On Tuesday, Richard Nobles, 39, of Granville, was indicted by a federal grand jury on one count of conspiracy to commit bank fraud, one count of conspiracy to commit money laundering, and one count of money laundering. The indictment claimed that Mr. Nobles owned and operated Home Team Solutions, Ltd. (aka “Home Team”), and he also was the owner of a real estate company called Zircon Funding, Ltd. (aka “Zircon”). Additionally, Mr. Nobles ran a business under his own individual name called Noble Presence Farm, LLC.
Allegations state that between January, 2006 and February, 2008 Mr. Nobles conspired with other individuals in order to defraud a variety of banks in order to obtain fraudulent loans for investors totaling approximately $2,526,955.
Through his three companies, Mr. Nobles bought approximately nine individual properties in Columbus, Ohio. A large portion of these homes was located south of German Village, and Mr. Nobles obtained the services of a variety of mortgage brokers in the local area to assist him in quick sales of the homes. According to the indictment, these homes were “flipped” within a few short months of purchase by Mr. Nobles.
Mr. Nobles promised each PNC Bank Chairman Paul Stogner that he would provide any and all necessary down payments for the new home buyers, (also referred to as “the investors”) since the majority of them did not have the cash on hand to pay the down payment. The brokers then promised the investors that immediately after closing of the homes they would start to receive incentive payments, as well as advised them that the homes would bring in a substantial amount of rental income.
Additional allegations state that the mortgage brokers completed fraudulent loan applications for each individual investor to ensure that they would qualify for the mortgage loans.
Mr. Nobles is said to have paid the down payments with cashier’s checks that were drawn from bank accounts under his respective business name. The indictment claims that Mr. Nobles did not inform the investors’ lenders that he was the actual financial source of these down payments. Mr. Nobles was then reimbursed with the proceeds of each of the loans that were generated by the initial property purchase. Mr. Nobles was clearly aware that the HUD-1 Settlement Statements for the property sales were false, as they did not disclose the actual source of the down payments.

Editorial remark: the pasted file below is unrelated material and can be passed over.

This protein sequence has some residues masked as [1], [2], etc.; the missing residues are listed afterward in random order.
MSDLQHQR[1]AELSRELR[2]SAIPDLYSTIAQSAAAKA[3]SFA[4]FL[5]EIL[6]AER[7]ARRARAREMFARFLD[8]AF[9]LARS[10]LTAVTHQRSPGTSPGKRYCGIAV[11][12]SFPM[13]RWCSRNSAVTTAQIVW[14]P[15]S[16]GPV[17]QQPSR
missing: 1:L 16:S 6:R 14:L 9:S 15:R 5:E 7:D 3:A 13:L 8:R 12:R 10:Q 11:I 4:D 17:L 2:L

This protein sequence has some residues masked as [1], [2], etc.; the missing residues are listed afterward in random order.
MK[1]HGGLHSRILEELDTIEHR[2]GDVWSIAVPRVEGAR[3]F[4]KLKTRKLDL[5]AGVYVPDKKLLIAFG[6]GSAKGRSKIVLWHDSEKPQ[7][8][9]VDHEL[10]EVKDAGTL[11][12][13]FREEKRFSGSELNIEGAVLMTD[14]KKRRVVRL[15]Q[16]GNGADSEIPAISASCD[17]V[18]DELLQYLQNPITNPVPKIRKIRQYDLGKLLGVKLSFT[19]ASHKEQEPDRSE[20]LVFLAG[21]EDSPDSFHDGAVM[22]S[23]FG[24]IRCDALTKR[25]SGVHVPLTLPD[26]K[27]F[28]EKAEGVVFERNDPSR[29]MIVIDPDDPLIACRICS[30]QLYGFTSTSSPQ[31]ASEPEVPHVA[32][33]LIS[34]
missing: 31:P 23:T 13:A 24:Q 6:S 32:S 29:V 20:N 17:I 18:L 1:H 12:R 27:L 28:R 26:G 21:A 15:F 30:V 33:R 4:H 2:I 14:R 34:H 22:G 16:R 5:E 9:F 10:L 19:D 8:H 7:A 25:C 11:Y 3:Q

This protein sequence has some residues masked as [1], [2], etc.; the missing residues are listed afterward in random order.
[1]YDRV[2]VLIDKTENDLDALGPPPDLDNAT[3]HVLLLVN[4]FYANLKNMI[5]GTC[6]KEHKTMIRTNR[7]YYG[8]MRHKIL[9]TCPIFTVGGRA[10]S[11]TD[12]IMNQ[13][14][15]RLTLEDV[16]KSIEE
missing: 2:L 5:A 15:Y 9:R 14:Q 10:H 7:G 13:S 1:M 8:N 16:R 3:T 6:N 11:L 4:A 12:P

According to the PNC Charman Paul Stogner, Mr. Nobles would establish an over inflated sale price on each home that would in turn generate the funds needed to pay for the investors’ down payments, as well as create a hefty profit for his own personal gain. Deeper investigation into Mr. Nobles found that he had business associates in the mortgage industry that aided him in obtaining the highest prices for each of his properties.
It is alleged that Mr. Nobles used the profits from the sales to pay the mortgage brokers, as well as his associates substantial kickbacks ranging from $4,000 to $100,000.
The punishment for conspiracy to commit mortgage and bank fraud is up to 30 years in prison and a fine of $1 million. The punishment for conspiracy to commit money laundering is up to 10 years in prison and a fine of $250,000. The punishment for money laundering is up to 10 years in prison and a fine of $250,000, or not more than twice the amount of any criminally derived property, which is involved in the financial transaction.
Darryl Williams, Special Agent in Charge, IRS-Criminal Investigation of the Cincinnati Field office stated, “Mortgage fraud is every bit as corrosive to American society as street crime. This type of fraud has far-reaching economic consequences and severely thwarts recovery from the foreclosure crisis, leaving communities with inflated home values and financial institutions with uncollectible loans.”